What did I spend all those Swiss Francs on?

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You will need plenty of Swiss Francs for Herbstmesse!

This is the second of my Switzerland based blogs. As many of you may know Switzerland is a cash based society and you will end up paying for almost everything in Swiss Francs using notes and coins.

Basler Herbstmesse

We were in Basel for Herbstmesse or Autumn Fair. Herbstmesse is a combination of Craft Markets, similar to many of the Swiss and German Christmas markets but in addition there are fair ground rides scattered all round the city’s squares. In the city plan below the blue panels represent fun fairs and the red is for the craft market that also overflows into Petersplatz and the main approach roads.

Craft Markets and fun fairs throughout Basel, Plenty of opportunities to spend your swiss francs

Craft Markets and fun fairs throughout Basel, Plenty of opportunities to spend your swiss francs

Herbstmesse is great for the whole family and all ages with traditional (and gentler) rides for younger family members to more extreme rides for the bravest and not so brave! One of the most amazing things is the way that they manage to squeeze the rides into spaces you would not think they could possibly fit. In the video here you can see one of the bigger freefall towers. If you watch background as the ride comes down you can see that this is situated in a courtyard within a building (Messehalle 2) where they normally hold trade shows!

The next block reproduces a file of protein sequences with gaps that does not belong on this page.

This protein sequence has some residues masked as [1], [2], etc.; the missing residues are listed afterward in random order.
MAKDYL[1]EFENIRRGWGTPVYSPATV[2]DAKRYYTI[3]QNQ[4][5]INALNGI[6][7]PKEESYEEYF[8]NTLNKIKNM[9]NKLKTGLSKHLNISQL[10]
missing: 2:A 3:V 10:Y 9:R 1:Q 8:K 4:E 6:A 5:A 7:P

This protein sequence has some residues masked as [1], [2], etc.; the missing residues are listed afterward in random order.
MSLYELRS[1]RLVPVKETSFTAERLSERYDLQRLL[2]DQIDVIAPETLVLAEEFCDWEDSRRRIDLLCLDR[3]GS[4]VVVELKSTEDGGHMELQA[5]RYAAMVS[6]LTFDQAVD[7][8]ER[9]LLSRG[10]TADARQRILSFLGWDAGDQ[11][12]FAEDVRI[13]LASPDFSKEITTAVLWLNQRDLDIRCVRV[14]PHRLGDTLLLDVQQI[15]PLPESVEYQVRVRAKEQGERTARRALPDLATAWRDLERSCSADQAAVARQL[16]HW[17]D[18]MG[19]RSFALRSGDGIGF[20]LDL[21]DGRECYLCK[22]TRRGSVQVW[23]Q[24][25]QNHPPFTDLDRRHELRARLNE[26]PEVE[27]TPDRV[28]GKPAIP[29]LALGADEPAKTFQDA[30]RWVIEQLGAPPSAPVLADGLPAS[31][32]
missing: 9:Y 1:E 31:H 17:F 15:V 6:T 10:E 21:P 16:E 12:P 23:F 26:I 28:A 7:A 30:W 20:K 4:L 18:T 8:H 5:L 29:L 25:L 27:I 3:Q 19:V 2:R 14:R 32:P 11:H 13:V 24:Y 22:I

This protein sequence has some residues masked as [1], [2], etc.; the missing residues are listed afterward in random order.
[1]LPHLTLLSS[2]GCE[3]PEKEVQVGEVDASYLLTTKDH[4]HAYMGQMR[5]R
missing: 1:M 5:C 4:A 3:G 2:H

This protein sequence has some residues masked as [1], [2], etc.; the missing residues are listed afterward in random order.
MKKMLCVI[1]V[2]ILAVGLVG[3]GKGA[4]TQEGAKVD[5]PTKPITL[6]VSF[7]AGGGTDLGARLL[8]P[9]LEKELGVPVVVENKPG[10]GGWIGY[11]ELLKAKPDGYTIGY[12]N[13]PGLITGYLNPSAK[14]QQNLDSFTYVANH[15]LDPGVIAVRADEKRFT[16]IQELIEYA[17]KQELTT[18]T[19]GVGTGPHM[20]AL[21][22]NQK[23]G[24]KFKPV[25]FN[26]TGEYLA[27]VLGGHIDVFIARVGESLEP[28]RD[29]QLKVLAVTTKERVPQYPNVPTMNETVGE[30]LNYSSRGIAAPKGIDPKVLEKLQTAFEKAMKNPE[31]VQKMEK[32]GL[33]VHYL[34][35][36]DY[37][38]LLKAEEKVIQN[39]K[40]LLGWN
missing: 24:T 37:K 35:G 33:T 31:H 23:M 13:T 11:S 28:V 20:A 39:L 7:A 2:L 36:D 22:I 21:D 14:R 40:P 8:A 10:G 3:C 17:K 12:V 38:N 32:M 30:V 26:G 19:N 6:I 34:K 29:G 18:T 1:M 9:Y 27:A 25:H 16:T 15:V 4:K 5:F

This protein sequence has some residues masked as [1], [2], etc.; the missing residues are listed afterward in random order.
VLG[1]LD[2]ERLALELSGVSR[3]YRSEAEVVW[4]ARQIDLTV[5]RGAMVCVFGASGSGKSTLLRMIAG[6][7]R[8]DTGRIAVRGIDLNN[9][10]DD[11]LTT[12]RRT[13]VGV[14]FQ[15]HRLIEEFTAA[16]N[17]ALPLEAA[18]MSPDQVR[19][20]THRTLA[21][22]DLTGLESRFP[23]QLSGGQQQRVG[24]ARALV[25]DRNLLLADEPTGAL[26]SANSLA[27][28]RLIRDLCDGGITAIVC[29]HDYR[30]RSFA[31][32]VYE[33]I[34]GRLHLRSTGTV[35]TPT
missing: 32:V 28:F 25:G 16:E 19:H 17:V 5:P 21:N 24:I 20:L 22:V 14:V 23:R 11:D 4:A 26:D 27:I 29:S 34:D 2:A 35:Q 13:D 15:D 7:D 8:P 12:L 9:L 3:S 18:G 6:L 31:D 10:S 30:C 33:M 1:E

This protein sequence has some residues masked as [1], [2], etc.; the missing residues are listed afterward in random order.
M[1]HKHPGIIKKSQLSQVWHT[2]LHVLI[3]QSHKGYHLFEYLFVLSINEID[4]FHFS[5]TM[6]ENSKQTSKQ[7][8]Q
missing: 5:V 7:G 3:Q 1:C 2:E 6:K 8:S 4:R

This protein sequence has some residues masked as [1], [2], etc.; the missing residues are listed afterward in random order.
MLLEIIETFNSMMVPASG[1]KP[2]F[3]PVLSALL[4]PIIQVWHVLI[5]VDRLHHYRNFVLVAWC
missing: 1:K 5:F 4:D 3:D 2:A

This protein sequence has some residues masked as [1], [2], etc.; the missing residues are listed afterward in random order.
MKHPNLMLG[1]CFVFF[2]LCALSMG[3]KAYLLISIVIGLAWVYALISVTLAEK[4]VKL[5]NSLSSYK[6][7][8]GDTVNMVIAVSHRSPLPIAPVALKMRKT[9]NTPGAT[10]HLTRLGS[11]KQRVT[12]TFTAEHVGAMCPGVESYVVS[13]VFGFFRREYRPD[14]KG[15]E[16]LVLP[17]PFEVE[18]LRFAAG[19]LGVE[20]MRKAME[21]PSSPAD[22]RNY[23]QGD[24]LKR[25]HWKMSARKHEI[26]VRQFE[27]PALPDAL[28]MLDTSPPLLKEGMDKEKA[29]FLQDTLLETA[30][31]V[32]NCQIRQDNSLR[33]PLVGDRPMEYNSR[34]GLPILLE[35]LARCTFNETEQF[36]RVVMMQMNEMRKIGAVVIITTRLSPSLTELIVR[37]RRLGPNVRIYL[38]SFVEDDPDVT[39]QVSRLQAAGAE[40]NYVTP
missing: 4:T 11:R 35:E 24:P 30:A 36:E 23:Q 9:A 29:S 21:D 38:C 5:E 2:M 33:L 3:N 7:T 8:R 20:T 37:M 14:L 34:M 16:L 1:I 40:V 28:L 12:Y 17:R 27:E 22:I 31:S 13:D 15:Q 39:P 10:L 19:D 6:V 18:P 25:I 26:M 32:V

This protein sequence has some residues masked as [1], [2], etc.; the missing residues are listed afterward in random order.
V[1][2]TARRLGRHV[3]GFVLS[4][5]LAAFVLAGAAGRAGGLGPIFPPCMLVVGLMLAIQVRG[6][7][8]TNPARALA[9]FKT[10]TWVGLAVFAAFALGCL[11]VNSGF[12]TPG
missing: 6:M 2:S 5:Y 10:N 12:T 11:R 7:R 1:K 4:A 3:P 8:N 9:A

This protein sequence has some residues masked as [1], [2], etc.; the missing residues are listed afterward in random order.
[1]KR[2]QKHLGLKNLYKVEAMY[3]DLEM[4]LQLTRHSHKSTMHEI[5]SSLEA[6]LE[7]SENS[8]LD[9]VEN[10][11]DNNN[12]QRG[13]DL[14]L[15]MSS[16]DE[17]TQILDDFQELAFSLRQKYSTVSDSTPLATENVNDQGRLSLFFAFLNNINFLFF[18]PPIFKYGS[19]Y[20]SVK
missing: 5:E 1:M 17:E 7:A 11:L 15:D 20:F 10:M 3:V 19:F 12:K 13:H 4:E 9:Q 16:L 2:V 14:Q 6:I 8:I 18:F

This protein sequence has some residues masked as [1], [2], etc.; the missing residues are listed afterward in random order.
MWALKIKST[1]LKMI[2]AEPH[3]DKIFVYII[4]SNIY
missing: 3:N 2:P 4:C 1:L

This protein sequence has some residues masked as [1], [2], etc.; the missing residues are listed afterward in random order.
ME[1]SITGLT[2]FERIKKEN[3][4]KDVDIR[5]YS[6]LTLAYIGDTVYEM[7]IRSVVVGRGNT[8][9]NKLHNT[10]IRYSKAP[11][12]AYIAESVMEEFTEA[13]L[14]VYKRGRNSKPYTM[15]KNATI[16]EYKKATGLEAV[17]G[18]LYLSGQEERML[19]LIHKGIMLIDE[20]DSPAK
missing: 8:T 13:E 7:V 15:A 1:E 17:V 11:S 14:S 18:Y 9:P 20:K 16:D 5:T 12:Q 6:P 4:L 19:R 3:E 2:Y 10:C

Everything is done on a cash basis, rides in the fairs cost 3CHF to 7CHF, the market stalls normally do not have electricity so there are no card readers and most people eat street food.

The traditional street food is Sausage with bread and mustard but at Messeplatz and Petersplatz almost any street food from Noodles to Bretzels and from Crepes to waffles are on offer.

Swiss Francs (CHF) come as notes (10, 20, 50 and 100 are most common) and coins (half franc, one Franc, two Franc and five Franc plus the 5, 10 and 20 Rappen). Because everything is set up right across the country for cash there is never a problem with paying for even the cheapest things with large denomination notes and I even paid for a 2CHF bottle of Unser Beir with a 50CHF note and no one bats and eyelid!

The typical order we see placed for Swiss Francs through CompareHolidayMoney.com is for about £800 worth of currency and I would have said that was about right for a weeks stay. A bottle of beer is just 2CHF and a Pizza in a restaurant is about 20CHF so you can see how far your money would go. Of course the real expense for most people going to Switzerland is your ski pass but that is a completely different subject!

Well, that is Herbstmesse, it may not feature in the guidebooks but it is well worth a visit if you are looking for a break next Autumn!



Posted by Peter Rudin-Burgess

Peter Rudin-Burgess

Peter is one of the founding partners for both Compare Holiday Money and Currency Buy Back. He regularly blogs on financial matters and writes content for a number of blogs in the travel industry.

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